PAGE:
‘High-Lands’ was written for radio, and was originally commissioned by London Fieldworks and Resonance 104.4fm as part of Remote Performances, with an original version broadcast live from Outlandia, a unique artists’ field-station in Glen Nevis, Lochaber, Scotland with an improvised live soundscape accompaniment by Johny Brown. Find out more about ‘High-Lands’ here…
A couple of years ago the arts director and producer Claire Doherty invited me to contribute to a new British Council essay collection, Where Strangers Meet: An international collection of essays on arts in the public realm. Specifically, Doherty asked me to write about A Place Free Of Judgement, my 2016 libraries live-streaming collaboration with Blast Theory.
The resulting essay, ‘A Teenage Takeover of Libraries’, is available here:
Claire Doherty really has done a great job with this collection. Where Strangers Meet includes contributions from Tania Bruguera, Nina Edge, Lynn Frogget, Gabriella Gomez-Mont, Dave Haslam, Paul Heritage, Shriya Malhotra, Omar Nagati, David Olusoga, Papa Omotayo, Jay Pather, Diba Salam, Jennifer Stein, Karolin Tampere, Kate Tyndall, and me.
Subject matter across the collection includes the making of Jeremy Deller’s We’re Here Because We’re Here, how music venues enrich city life, and decolonising public monuments and statuary, as well as public art in Cairo, Lagos and Rio de Janeiro, and much more.
Where Strangers Meet has been soft-launched with events in Bristol and Liverpool, and copies of a (very) limited edition box set of all the essays are available to read in public libraries in Liverpool. (I wish they were available more widely.) I understand that there is a plan to make the essays available as an online anthology. As soon as I hear that this is available I’ll post a link and share on social media.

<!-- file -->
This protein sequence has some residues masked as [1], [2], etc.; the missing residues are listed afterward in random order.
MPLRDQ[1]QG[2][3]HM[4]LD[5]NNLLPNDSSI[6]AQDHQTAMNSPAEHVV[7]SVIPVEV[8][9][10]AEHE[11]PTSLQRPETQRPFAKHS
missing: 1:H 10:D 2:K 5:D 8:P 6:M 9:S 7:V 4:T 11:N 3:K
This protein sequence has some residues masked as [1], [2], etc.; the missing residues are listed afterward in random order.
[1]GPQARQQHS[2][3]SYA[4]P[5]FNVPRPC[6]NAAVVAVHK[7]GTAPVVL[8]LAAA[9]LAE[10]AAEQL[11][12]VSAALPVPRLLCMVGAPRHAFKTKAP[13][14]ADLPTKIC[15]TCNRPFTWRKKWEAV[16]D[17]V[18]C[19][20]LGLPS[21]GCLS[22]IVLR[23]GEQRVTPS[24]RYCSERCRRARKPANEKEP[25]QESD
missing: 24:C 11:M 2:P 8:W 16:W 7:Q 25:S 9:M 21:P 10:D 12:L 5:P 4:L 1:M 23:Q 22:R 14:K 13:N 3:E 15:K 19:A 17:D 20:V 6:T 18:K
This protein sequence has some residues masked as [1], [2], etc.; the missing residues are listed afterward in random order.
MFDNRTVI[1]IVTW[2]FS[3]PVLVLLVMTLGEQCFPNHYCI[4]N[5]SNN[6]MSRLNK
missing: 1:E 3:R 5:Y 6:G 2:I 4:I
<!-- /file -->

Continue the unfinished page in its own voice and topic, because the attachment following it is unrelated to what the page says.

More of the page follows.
ICYMI, here’s the blurb about A Place Free Of Judgement:
During 2016 Blast Theory and acclaimed author Tony White worked with young people in libraries in Telford and Wrekin, Worcestershire, and Staffordshire to reimagine libraries, storytelling and their place in the world. On 29 October 2016, over the course of nine hours from 3pm to midnight, the young people took control of their local libraries, and performed live to a worldwide audience via an interactive live stream.
Blast Theory and I also collaborated on a book about the project that includes my exclusive YA novella ‘Zombies Ate My Library’, which follows the lives of four young people in the West Midlands—Alice, Gareth, Tommy and Rukhsana—as they plot a sleepover in a haunted library. What could possibly go wrong?
A Place Free Of Judgement by Blast Theory and Tony White, was developed with ASCEL West Midlands and Arts Connect. It was made in collaboration with young people and librarians in Telford and Wrekin, Worcestershire, and Staffordshire and created in partnership with young people and librarians in Solihull, Shropshire, Dudley and the University of Worcester. The project was made with support from Arts Council England Lottery Funding, Arts Connect the Bridge organisation for the West Midlands and the University of Worcester.
Watch a video about the project here:
If you’re having trouble getting hold of print editions, or you just prefer reading on your chosen device, ebooks of my Faber and Faber novels The Fountain in the Forest (2018) and Foxy-T (2003) are available from all the usual outlets.
Here are the preview links for Kindle readers:
Praise for The Fountain in the Forest:
“It is absolutely terrific . . . it can be enjoyed at the level of a thriller, and yet it does all these other fascinating things, and best of all it’s the first in a trilogy . . . It’s such a good book.” Andy Miller, Backlisted Podcast
Praise for Foxy-T:
“Foxy-T is one of the best London novels you’ll ever get to read” Toby Litt, Herald on Sunday
NB Other ebook retailers are available – but I wanted to test out these new WordPress Block-edit links. If you try them, do please let me know how they work! I’d love to hear how you get on. Thank you ;)